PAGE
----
Unique to this region, records show that Benedictine monks at the Saint Hilaire Abbey in Limoux were producing this wine as far back as the 1530s. It’s regarded as the oldest sparkling wine in the world, appearing about 150 years before champagne. It’s made in the same way as champagne (ie. secondary fermentation in the bottle) and local folklore has it that famous monk, Dom Perignon, visited Limoux and took the technique back to Champagne where he popularised it.
Domaine J. Laurens is an esteemed Blanquette de Limoux producer which features regularly with critics and was one of only 2 Blanquette producers recommended in an article on Limoux by international winehead Jancis Robinson MW.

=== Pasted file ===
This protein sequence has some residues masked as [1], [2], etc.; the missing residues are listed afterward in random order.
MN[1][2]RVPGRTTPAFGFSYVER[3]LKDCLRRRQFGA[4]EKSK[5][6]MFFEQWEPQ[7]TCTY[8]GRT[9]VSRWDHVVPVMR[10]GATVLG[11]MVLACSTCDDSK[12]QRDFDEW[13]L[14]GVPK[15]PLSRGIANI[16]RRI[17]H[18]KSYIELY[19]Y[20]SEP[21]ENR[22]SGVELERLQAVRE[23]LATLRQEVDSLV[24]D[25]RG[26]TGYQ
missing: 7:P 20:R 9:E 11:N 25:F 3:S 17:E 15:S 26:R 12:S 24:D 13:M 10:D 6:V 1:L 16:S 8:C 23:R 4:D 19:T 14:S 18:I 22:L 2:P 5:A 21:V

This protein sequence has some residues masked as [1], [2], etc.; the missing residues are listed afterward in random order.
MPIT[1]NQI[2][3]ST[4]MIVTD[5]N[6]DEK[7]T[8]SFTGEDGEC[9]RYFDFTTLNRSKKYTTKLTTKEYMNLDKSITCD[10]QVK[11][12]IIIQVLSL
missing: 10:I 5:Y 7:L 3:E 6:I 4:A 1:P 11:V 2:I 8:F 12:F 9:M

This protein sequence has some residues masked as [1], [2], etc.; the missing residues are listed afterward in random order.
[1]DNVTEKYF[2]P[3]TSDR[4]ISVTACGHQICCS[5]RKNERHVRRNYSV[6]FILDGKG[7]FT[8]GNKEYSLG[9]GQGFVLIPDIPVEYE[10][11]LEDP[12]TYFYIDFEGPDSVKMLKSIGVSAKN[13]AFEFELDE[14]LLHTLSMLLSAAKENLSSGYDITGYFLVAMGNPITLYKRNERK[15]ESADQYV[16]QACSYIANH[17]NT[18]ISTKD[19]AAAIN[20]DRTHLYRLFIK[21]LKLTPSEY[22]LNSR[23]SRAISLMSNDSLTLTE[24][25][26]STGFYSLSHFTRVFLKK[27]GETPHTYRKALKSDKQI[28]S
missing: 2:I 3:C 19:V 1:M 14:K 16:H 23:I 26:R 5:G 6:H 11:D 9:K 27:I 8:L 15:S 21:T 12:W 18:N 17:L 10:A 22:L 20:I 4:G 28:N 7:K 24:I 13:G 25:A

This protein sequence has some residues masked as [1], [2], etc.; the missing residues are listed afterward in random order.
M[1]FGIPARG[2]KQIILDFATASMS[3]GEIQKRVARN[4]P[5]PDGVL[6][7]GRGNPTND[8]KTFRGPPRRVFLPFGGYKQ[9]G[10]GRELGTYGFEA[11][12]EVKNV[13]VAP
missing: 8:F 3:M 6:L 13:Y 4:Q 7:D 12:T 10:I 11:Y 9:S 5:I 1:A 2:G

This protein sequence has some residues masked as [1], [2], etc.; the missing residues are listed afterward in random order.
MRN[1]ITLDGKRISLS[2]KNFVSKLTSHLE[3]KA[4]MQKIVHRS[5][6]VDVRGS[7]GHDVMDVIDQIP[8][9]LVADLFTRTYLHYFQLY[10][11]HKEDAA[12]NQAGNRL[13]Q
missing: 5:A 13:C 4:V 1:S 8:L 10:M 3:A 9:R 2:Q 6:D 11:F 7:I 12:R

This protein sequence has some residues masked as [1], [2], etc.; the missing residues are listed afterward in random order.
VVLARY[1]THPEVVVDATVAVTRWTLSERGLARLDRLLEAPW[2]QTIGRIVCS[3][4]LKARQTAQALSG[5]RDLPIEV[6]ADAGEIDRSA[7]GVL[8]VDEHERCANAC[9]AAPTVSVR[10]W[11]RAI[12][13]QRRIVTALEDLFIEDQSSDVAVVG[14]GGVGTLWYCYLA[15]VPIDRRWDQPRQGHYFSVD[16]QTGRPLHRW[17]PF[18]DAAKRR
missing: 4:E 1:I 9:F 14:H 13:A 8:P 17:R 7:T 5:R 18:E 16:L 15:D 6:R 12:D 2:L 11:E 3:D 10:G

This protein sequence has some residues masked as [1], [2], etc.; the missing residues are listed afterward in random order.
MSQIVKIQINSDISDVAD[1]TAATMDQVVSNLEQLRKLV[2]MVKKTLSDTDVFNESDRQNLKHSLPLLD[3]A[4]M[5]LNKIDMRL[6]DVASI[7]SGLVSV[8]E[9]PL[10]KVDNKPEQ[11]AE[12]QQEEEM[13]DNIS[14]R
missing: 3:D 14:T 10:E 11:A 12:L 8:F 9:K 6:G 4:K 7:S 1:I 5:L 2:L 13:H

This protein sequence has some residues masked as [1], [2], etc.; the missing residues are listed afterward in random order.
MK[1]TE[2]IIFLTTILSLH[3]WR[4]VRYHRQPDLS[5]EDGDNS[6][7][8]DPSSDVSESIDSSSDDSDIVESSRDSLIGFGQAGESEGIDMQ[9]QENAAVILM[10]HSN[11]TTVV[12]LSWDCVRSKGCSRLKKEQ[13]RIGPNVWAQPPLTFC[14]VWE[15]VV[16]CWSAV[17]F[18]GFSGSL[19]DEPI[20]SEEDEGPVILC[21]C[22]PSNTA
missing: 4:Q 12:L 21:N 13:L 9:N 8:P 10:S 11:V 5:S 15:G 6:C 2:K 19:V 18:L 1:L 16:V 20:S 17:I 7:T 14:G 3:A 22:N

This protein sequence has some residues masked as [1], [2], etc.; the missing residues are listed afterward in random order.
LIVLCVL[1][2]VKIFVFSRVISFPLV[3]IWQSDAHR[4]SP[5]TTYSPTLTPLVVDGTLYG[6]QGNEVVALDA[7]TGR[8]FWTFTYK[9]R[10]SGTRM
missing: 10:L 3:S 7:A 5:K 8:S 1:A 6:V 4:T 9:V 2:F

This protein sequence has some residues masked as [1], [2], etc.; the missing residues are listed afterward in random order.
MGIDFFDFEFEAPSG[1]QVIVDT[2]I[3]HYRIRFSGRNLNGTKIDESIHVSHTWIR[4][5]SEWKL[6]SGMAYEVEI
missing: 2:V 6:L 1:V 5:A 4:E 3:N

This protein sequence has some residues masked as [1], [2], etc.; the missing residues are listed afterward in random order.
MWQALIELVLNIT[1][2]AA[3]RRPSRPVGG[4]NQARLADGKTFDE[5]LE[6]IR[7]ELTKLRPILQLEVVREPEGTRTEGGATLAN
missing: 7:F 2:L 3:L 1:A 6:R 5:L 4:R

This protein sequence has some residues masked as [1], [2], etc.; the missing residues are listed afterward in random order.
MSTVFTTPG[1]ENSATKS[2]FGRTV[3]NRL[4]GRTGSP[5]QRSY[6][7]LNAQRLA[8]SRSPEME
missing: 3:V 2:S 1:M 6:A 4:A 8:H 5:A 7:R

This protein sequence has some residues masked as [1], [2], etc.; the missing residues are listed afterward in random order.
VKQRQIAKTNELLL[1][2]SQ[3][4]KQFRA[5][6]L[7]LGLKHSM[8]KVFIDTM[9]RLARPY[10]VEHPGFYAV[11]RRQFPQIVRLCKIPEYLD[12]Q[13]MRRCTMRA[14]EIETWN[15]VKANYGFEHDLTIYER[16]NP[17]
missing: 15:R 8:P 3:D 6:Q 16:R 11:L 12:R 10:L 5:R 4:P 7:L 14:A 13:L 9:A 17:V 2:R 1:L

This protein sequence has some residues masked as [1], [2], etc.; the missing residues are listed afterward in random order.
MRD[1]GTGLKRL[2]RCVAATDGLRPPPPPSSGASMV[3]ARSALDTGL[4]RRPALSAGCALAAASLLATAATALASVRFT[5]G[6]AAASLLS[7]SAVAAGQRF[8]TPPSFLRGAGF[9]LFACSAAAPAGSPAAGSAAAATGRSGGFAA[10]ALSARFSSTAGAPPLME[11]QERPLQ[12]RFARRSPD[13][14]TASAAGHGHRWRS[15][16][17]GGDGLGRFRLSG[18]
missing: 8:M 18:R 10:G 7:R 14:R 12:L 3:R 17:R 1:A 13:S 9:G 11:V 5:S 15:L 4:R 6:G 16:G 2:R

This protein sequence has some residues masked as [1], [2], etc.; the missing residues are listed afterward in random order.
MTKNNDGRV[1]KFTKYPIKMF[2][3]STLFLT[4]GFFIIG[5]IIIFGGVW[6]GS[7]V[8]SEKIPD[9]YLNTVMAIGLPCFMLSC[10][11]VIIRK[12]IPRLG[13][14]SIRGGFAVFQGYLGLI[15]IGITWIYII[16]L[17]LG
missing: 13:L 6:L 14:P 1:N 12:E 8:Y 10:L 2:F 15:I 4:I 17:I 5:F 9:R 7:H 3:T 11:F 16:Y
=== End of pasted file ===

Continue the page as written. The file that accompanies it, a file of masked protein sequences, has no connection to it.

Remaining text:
A fresh batch arrived this month and it’s a lively blend of 90% mauzac, 5% chardonnay and 5% chenin blanc. It’s light gold in colour and is a fresh, crisp mouthful of green apples and yeastiness. It has a fine bead and with 10 g/L of residual sugar, it’s at the dry end of the spectrum. It even has a ‘champagney’ toastiness and body to it, which comes as a pleasant surprise. I found it more substantial than I expected and at this price I reckon it's great value fizz.
Yet to be discovered, you won’t find this wine around town. So try something fresh this summer.